Finding the Power Source of an Outdoor Outlet | Ep. 148

Power cord plugged into outdoor electrical wall socket. Dual covered electricity power outlets on brick wall. Orange extension cord plug inserted into exterior wall jack.
Finding the power source of an outdoor outlet can be tough if you don’t know where to begin! Listen to the Today’s Homeowner Podcast for the solution. (AdobeStock ©The Toidi)

This week on the Today’s Homeowner Podcast, we’re talking about how to locate the power source of an outdoor outlet.

“I have an outdoor outlet that has recently stopped working,” a fan says. “I’ve replaced the outlet and it still doesn’t work; I’m not sure if it’s on its own circuit. How do I find where the power is sourced from?” Skip to [15:53] and learn the answer!

Listen to the Today’s Homeowner Podcast for this and more home improvement tips. Here are other topics featured in this episode:

  • Suggestions for cleaning a fogged-up door on a tub enclosure
  • How to fix a door hinge where the screws keep popping out
  • Tips to stain replacement deck boards after they’ve been indoors for six months

Best New Products

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Simple Solutions

Safer Paint Stripping — Here’s an easy, non-toxic way to strip paint from door hardware, such as hinges, knobs and locks.

First, heat two cups of white vinegar and one cup of water in a pot on the stove. Place the paint-encrusted hardware into an old metal cake pan.

Next, pour the hot diluted vinegar into the pan and allow the hardware to soak for 20 minutes or so. Remove the hardware and scrub it clean with a brass bristle brush.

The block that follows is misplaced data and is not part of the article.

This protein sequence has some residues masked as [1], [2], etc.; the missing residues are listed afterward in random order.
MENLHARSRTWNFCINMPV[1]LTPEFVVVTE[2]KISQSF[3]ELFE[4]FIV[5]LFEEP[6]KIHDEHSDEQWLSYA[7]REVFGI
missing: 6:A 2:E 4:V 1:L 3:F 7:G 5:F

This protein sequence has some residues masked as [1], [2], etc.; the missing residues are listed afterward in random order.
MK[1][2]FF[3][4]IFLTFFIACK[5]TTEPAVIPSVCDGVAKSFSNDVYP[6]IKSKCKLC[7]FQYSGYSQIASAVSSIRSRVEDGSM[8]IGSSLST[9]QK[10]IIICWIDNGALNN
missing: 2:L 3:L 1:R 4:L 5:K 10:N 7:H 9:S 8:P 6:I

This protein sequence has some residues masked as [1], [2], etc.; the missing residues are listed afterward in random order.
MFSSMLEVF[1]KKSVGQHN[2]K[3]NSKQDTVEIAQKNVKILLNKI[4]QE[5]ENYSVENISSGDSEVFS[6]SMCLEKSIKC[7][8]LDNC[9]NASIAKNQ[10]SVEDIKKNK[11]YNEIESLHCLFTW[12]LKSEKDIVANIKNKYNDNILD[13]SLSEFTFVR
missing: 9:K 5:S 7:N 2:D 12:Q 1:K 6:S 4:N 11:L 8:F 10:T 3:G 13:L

Live Christmas Tree Tips — If you’re decorating your home with a live Christmas tree, here are a few tips to help the tree stay fresh throughout the holidays.

First, as soon as you get the tree home, cut at least two inches off the end of the trunk. Next, drill a single one-fourth-inch-diameter by a four-inch-deep hole up into the center of the trunk.

Immediately place the tree on the stand and fill it with water. Finally, check water twice a day for the first two days, then once daily thereafter.  


Question of the Week

Q: I am wanting to tear out the wood decking of my screened-in porch with a roof and replace it with a concrete floor. Do I have to tear down the screened-in porch to do so? And how will the roof stay up?

A: You can put a 2-by-12 board horizontally down the side of the screen porch and along the end of the porch. Screw it through the screen and to the studs. Next, jack it up with four-by-four boards so it is suspended over the wood deck. After it’s securely suspended, remove the wood deck and form up around it and pour the concrete slab!



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